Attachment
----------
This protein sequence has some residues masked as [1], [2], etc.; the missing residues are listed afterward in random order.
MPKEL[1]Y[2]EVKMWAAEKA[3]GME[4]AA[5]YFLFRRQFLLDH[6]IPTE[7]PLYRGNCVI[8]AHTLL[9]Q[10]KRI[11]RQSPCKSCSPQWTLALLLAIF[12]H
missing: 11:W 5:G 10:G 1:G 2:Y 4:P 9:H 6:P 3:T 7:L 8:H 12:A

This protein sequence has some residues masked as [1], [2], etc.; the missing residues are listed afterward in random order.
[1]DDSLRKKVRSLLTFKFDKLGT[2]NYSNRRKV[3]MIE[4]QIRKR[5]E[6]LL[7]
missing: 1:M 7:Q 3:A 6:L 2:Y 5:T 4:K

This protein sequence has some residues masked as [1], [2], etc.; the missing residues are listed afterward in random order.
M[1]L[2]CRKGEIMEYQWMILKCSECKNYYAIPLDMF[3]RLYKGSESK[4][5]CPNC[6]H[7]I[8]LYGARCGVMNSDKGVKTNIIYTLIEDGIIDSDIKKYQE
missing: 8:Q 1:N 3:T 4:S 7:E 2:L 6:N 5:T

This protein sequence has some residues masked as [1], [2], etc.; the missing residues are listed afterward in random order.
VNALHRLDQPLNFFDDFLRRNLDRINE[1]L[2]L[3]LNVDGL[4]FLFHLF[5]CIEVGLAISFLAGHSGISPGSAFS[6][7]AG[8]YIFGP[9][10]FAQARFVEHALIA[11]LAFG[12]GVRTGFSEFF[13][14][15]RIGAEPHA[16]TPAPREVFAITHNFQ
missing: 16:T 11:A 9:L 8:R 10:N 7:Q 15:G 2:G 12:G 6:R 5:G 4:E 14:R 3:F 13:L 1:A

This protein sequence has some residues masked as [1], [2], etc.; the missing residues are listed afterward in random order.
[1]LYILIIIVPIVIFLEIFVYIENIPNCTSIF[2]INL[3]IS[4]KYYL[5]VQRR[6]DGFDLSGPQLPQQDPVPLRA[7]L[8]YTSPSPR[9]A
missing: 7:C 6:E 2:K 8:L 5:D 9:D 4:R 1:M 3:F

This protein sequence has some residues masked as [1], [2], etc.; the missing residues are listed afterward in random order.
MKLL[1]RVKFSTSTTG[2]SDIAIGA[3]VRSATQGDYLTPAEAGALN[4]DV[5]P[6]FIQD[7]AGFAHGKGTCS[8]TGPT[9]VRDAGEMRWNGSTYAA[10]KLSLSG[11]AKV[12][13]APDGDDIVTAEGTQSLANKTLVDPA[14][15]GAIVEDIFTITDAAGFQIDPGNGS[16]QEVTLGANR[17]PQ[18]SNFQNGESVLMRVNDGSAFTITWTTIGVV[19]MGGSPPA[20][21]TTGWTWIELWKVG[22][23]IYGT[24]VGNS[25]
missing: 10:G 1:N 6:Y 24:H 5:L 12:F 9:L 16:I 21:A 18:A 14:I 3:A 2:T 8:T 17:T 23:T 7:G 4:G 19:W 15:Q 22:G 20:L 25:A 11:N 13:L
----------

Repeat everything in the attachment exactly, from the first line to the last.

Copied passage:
This protein sequence has some residues masked as [1], [2], etc.; the missing residues are listed afterward in random order.
MPKEL[1]Y[2]EVKMWAAEKA[3]GME[4]AA[5]YFLFRRQFLLDH[6]IPTE[7]PLYRGNCVI[8]AHTLL[9]Q[10]KRI[11]RQSPCKSCSPQWTLALLLAIF[12]H
missing: 11:W 5:G 10:G 1:G 2:Y 4:P 9:H 6:P 3:T 7:L 8:H 12:A

This protein sequence has some residues masked as [1], [2], etc.; the missing residues are listed afterward in random order.
[1]DDSLRKKVRSLLTFKFDKLGT[2]NYSNRRKV[3]MIE[4]QIRKR[5]E[6]LL[7]
missing: 1:M 7:Q 3:A 6:L 2:Y 5:T 4:K

This protein sequence has some residues masked as [1], [2], etc.; the missing residues are listed afterward in random order.
M[1]L[2]CRKGEIMEYQWMILKCSECKNYYAIPLDMF[3]RLYKGSESK[4][5]CPNC[6]H[7]I[8]LYGARCGVMNSDKGVKTNIIYTLIEDGIIDSDIKKYQE
missing: 8:Q 1:N 3:T 4:S 7:E 2:L 6:N 5:T

This protein sequence has some residues masked as [1], [2], etc.; the missing residues are listed afterward in random order.
VNALHRLDQPLNFFDDFLRRNLDRINE[1]L[2]L[3]LNVDGL[4]FLFHLF[5]CIEVGLAISFLAGHSGISPGSAFS[6][7]AG[8]YIFGP[9][10]FAQARFVEHALIA[11]LAFG[12]GVRTGFSEFF[13][14][15]RIGAEPHA[16]TPAPREVFAITHNFQ
missing: 16:T 11:A 9:L 8:R 10:N 7:Q 15:G 2:G 12:G 6:R 5:G 4:E 14:R 3:F 13:L 1:A

This protein sequence has some residues masked as [1], [2], etc.; the missing residues are listed afterward in random order.
[1]LYILIIIVPIVIFLEIFVYIENIPNCTSIF[2]INL[3]IS[4]KYYL[5]VQRR[6]DGFDLSGPQLPQQDPVPLRA[7]L[8]YTSPSPR[9]A
missing: 7:C 6:E 2:K 8:L 5:D 9:D 4:R 1:M 3:F

This protein sequence has some residues masked as [1], [2], etc.; the missing residues are listed afterward in random order.
MKLL[1]RVKFSTSTTG[2]SDIAIGA[3]VRSATQGDYLTPAEAGALN[4]DV[5]P[6]FIQD[7]AGFAHGKGTCS[8]TGPT[9]VRDAGEMRWNGSTYAA[10]KLSLSG[11]AKV[12][13]APDGDDIVTAEGTQSLANKTLVDPA[14][15]GAIVEDIFTITDAAGFQIDPGNGS[16]QEVTLGANR[17]PQ[18]SNFQNGESVLMRVNDGSAFTITWTTIGVV[19]MGGSPPA[20][21]TTGWTWIELWKVG[22][23]IYGT[24]VGNS[25]
missing: 10:G 1:N 6:Y 24:H 5:L 12:F 9:L 16:I 21:A 18:A 14:I 3:A 2:T 8:T 17:T 23:T 7:G 4:G 19:W 15:Q 22:G 20:L 25:A 11:N 13:L